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Yes, Mask Wearing Can Affect the Eyes


The surface of the eye is exposed to airflow from inhaling and exhaling air. A snug fit can reduce if not eliminate the problem.

© Prostock-studio stock.adobe.com

© Prostock-studio stock.adobe.com

Thanks to the COVID-19 pandemic many people now know what it means to wear a mask for hours at a time. They’ve learned to cope with dermatitis, headache and other consequences of a mask that covers your nose and mouth.

An increase in patients with dry eye symptomsled to the concept of a new condition: mask-associated dry eye, or MADE.

For healthcare professionals — especially those working in pandemic clinics — eight hours of mask wearing is routine, so they were the “standardized and ideal” group for a study of the effects of long-term mask use on the eye, say Ekrem Çelik and colleagues from the Department of Ophthalmology at Tekirdag Namik Kemal University in Turkey.

In the observational study, they compared 64 healthcare professionals who wear masks for six to 12 hours and work in COVID-19 pandemic clinics with a control group of 66 short-term (one to two hours) mask users. Cases of conjunctivitis, keratitis, and episcleritis have been reported in people infected with COVID-19, but in this study, 98.4% of the long‑term group and 86.3% of the control group had received at least two vaccinations. There was no statistically significant difference in the rate of having COVID‑19 disease between the groups. None of the participants had previously had signs or symptoms of dry eye.

All participants filled out the Ocular Surface Disease Index (OSDI) questionnaire and underwent a battery of tests: tear film break-up time (T-BUT), Oxford staining score, Schirmer’s test I and meibography (imaging of meibomian glands) with infrared transillumination.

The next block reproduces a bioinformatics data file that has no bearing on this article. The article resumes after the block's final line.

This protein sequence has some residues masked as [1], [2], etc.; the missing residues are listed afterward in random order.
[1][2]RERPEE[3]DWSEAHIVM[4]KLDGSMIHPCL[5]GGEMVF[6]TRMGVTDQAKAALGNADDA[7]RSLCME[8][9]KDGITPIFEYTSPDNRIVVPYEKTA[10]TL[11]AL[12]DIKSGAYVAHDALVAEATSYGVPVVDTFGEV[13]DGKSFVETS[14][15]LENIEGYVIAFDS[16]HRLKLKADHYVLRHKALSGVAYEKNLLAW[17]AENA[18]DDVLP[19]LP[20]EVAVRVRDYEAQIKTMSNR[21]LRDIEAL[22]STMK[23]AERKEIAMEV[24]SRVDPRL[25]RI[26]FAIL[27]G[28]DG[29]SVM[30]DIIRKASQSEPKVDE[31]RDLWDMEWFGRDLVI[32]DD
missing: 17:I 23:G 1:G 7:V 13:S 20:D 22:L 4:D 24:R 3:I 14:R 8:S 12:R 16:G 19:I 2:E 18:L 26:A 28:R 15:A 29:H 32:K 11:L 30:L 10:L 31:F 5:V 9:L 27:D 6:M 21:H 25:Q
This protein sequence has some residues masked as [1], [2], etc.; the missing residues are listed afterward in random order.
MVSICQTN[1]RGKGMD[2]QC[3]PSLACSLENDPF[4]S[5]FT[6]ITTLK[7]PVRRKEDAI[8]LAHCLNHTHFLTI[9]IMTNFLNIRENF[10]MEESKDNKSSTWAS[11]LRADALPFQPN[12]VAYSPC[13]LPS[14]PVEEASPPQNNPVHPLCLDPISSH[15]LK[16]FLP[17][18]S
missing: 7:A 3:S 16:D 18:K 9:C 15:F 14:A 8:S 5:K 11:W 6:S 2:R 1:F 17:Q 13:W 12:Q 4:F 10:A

As in other studies, longer mask-wearing times carried a greater risk of ocular surface damage. No statistically significant difference was observed in the OSDI scores; the Schirmer I test (a test for tear production) was also statistically similar.

However, the two groups had statistically significant differences in T-BUT (a finding of tear film instability) and the Oxford staining score (showing cornea epithelial damage) was statistically higher in the long-term group. Finally, the incidence of lid parallel-conjunctival fold, a result of increased friction of the conjunctiva due to dry eye disease, was also statistically significantly higher in the long-term group.

An ill-fitting mask exposes the eye surface continuously to inhaled and exhaled air. Microorganisms in the air droplets can contaminate the ocular surface. However, a somewhat surprising finding from one study suggested that N-95 masks — which are more tightly sealed — were more likely than surgical masks to cause dry eye. (Those researchers advised more investigation.)

To their knowledge, the researchers say, there is no previous study evaluating the effect of required mask wearing on the ocular surface in COVID‑19 clinics. They do note a limitation of their study: that the participants had all been working in environments with systematic air conditioning, artificial lighting, positive pressure, and masks for many years before the COVID‑19 pandemic.

To counteract the risk of eye damage, the researchers recommend wearing the face mask properly, of course, or fixing it over the nose by sticking surgical tape on the top to prevent airflow to the ocular surface and wearing the mask with rest intervals. They also say “more frequent ophthalmology follow‑ups and earlier use of eye lubricants should be on the agenda.”

The study was published in the Nigerian Journal of Clinical Practice.

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